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Survivors support each other during a wild Tribal Council

Survivors support each other during a wild Tribal Council

“I’m nervous, Jeff,” Davie told Survivor host Jeff Probst before the votes were read and the decision was final. “But I’m more nervous for Christian. This is for him.”

With that, Davie played an immunity idol—and set off a chain of events that itself had been set off by a chain of events earlier in the episode. It was a remarkable outcome not just because of the actual result, but because the editing managed to both conceal what was happening and yet set it up so that the results made sense.

Davie playing an idol for Christian meant that the Goliaths not-so-secret plan to blindside him were in trouble; the Goliaths were cocky enough to have not even split the votes. And Angelina was the Davids’ target.

That’s why Angelina told her BFF, “Dan, we have to do it!” She was asking Dan, who you may recall has approximately 252 hidden immunity idols, to play one for her.

“Dan, please. Please,” Angelina pleaded to Dan. For a moment, I thought he would refuse. After all, she was on everyone’s shit list, as evidenced by this brief montage of reactions to her claiming that telling Elizabeth about the vote was just “a moment of weakness” and not at all strategy:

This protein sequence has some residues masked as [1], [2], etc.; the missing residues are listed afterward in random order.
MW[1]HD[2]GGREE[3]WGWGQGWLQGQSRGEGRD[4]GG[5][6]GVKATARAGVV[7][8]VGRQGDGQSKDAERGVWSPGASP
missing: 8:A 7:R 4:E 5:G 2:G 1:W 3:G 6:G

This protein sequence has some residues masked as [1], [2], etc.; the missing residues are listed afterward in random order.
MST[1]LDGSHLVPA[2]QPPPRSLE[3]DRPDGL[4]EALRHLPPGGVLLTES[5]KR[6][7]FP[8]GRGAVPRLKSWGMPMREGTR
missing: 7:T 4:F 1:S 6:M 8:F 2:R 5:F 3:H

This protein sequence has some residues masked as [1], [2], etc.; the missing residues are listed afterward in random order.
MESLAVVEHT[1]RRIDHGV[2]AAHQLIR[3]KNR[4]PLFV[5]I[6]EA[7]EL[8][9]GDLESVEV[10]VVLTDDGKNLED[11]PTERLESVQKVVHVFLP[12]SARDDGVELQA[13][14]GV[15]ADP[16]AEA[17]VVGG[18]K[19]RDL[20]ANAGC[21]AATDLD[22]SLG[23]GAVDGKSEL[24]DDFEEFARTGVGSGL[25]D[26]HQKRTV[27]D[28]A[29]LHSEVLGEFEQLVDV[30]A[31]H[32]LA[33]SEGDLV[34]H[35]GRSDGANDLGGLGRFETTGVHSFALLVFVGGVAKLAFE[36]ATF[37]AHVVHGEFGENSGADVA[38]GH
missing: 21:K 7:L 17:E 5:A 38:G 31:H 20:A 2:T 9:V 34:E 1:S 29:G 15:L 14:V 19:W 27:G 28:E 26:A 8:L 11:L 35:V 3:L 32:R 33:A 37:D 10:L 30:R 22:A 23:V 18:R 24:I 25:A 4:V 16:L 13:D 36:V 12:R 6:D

• Dan: “Like, really?”
  • Alec: “Angelina, you slime ball.”
  • Alison: “I am not for one minute buying that line.”

But Dan has idols to spare for this season and next, so he played one for Angelina.

That meant all votes for Angelina and Christian were all nullified. While I thought we might be headed for a zero-vote situation, the Davids actually split their votes between Angelina and John.

Whether that was planned by the whole group or not remains to be seen; Davie did precede his idol play by an apology to his group, and Carl seemed defeated when Probst asked him a question, so I wonder if those who voted for Angelina just didn’t know about the plan.

That meant the Mayor of Slamtown went home. To Slamtown?

There was some fun dramatic irony—at least in retrospect. Earlier in the episode, John demoted Christian to a mere “honorary Brochacho,” which I suppose helped him justify his forthcoming vote against Christian.

Even better, as John recalled in his exit interview, is what he said during an interview: “Ironically, I predicted tonight a a Brochacho blindside. I was talking about Christian, though, and it ended up being me. Son of a bitch.”

This kind of wild Tribal Council wouldn’t have been possible without all the idols floating around, and there are also now advantages—including a vote nullifier discovered during this episode and Carl’s idol nullifier.

Nick and Davie found a clue that was so obviously placed that it might as well have been a banner plane flying overhead: Hey dummies! None of you paid any attention to the merge feast sign. There is an advantage!